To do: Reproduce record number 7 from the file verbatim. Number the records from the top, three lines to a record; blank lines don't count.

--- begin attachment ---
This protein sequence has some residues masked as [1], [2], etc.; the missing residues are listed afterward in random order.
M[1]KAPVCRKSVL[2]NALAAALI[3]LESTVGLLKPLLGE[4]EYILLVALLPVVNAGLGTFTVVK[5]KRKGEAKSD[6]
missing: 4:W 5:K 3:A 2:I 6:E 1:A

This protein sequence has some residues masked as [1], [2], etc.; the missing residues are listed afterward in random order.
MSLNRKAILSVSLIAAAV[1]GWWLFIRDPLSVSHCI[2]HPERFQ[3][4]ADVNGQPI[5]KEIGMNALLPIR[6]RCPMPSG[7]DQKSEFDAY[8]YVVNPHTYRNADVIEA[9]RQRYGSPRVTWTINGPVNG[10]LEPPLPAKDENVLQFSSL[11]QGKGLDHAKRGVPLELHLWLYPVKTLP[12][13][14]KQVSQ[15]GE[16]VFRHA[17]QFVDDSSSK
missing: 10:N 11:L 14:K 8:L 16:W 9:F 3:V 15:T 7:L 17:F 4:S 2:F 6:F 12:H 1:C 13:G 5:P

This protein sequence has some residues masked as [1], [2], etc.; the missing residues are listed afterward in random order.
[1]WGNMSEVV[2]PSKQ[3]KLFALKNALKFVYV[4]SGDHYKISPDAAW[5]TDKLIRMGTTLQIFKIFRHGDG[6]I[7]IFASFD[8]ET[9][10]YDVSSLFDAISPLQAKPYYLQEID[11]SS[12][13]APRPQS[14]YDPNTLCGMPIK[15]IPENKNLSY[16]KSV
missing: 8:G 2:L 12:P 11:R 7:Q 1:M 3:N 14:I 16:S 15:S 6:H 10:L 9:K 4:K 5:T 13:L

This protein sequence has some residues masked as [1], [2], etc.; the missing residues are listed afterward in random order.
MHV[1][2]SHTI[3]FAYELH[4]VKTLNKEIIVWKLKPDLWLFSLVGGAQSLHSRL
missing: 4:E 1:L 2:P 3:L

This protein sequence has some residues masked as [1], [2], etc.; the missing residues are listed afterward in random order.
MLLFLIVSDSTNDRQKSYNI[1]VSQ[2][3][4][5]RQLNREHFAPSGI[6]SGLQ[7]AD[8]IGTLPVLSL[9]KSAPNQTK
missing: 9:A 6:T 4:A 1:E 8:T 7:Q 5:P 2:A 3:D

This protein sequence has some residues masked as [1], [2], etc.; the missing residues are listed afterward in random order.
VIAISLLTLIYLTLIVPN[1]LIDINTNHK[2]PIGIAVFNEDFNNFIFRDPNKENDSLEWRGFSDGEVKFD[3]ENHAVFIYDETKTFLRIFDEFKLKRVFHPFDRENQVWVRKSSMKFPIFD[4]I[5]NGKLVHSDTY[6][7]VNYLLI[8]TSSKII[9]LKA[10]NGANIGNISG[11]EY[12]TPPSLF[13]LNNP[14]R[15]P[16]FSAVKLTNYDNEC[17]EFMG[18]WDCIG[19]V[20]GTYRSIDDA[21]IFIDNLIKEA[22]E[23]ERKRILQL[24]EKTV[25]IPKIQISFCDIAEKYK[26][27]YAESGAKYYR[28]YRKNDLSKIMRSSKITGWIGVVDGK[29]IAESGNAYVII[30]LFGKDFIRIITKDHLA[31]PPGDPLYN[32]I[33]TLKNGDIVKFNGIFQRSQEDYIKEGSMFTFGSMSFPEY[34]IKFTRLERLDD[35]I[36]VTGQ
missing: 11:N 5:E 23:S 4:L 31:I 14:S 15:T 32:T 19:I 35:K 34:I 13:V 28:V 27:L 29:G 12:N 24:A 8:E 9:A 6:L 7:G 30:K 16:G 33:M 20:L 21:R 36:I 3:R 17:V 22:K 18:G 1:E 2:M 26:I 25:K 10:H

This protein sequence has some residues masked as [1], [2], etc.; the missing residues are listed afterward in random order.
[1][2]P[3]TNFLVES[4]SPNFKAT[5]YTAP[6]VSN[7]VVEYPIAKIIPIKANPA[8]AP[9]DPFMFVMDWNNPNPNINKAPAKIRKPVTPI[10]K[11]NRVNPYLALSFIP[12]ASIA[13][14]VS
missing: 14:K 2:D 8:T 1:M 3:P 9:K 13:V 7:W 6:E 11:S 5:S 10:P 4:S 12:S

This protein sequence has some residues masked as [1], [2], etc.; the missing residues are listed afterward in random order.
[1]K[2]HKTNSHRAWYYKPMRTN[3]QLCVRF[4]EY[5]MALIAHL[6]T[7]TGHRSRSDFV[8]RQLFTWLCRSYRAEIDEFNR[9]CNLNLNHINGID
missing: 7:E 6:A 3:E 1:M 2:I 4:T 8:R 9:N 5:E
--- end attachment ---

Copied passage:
This protein sequence has some residues masked as [1], [2], etc.; the missing residues are listed afterward in random order.
[1][2]P[3]TNFLVES[4]SPNFKAT[5]YTAP[6]VSN[7]VVEYPIAKIIPIKANPA[8]AP[9]DPFMFVMDWNNPNPNINKAPAKIRKPVTPI[10]K[11]NRVNPYLALSFIP[12]ASIA[13][14]VS
missing: 14:K 2:D 8:T 1:M 3:P 9:K 13:V 7:W 6:E 11:S 5:S 10:P 4:S 12:S